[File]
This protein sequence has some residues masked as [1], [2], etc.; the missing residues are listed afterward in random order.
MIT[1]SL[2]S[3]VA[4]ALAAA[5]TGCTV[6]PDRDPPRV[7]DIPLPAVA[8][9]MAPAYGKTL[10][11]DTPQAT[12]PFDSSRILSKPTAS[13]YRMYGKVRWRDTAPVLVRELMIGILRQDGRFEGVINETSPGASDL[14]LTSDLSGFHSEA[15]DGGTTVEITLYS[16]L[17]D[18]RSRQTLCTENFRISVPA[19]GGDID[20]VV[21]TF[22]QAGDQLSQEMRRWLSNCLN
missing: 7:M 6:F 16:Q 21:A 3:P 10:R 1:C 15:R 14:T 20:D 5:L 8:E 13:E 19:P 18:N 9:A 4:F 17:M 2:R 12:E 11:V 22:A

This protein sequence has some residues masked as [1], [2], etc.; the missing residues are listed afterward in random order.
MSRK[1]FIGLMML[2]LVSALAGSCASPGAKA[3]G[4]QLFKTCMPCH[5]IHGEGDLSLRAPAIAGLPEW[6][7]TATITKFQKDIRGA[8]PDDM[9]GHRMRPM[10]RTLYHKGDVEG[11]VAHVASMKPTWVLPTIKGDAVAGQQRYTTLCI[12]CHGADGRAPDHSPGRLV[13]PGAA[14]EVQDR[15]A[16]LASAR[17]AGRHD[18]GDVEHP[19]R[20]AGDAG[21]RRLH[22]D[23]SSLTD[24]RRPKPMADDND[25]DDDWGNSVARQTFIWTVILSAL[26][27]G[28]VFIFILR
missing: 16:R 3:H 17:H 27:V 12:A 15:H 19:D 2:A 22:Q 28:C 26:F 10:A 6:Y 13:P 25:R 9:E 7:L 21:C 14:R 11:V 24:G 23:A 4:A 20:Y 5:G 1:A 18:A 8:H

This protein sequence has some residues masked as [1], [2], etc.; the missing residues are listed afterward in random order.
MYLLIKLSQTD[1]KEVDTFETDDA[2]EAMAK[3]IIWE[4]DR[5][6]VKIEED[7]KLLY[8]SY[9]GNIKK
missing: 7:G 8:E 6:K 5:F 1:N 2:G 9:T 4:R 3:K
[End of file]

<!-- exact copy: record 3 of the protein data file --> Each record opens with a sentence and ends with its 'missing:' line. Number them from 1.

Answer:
This protein sequence has some residues masked as [1], [2], etc.; the missing residues are listed afterward in random order.
MYLLIKLSQTD[1]KEVDTFETDDA[2]EAMAK[3]IIWE[4]DR[5][6]VKIEED[7]KLLY[8]SY[9]GNIKK
missing: 7:G 8:E 6:K 5:F 1:N 2:G 9:T 4:R 3:K